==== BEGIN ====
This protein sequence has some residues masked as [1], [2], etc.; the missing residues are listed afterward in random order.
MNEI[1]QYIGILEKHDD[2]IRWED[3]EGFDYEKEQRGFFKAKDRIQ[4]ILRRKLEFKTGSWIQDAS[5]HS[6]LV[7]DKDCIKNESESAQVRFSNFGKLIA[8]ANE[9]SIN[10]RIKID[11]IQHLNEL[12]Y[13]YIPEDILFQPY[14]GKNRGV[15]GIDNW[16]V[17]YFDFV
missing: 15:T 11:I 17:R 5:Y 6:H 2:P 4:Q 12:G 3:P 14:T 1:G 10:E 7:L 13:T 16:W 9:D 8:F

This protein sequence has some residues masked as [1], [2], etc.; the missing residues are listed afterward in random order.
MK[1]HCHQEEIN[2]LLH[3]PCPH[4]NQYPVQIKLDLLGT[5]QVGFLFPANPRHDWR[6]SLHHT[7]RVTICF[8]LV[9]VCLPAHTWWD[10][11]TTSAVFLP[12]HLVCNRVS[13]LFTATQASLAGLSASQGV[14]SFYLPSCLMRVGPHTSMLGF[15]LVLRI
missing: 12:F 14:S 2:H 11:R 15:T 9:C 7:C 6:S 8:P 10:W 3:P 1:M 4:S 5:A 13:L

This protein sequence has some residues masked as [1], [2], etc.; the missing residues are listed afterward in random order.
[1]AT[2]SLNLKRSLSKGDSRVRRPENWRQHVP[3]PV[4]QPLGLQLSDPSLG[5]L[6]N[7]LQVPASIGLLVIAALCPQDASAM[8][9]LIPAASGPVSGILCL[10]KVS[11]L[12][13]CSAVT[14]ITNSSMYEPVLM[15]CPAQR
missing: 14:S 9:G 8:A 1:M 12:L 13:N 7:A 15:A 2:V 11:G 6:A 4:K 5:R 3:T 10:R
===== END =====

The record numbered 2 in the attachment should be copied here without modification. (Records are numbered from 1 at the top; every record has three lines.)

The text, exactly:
This protein sequence has some residues masked as [1], [2], etc.; the missing residues are listed afterward in random order.
MK[1]HCHQEEIN[2]LLH[3]PCPH[4]NQYPVQIKLDLLGT[5]QVGFLFPANPRHDWR[6]SLHHT[7]RVTICF[8]LV[9]VCLPAHTWWD[10][11]TTSAVFLP[12]HLVCNRVS[13]LFTATQASLAGLSASQGV[14]SFYLPSCLMRVGPHTSMLGF[15]LVLRI
missing: 12:F 14:S 2:H 11:R 15:T 9:C 7:C 6:S 8:P 10:W 3:P 1:M 4:S 5:A 13:L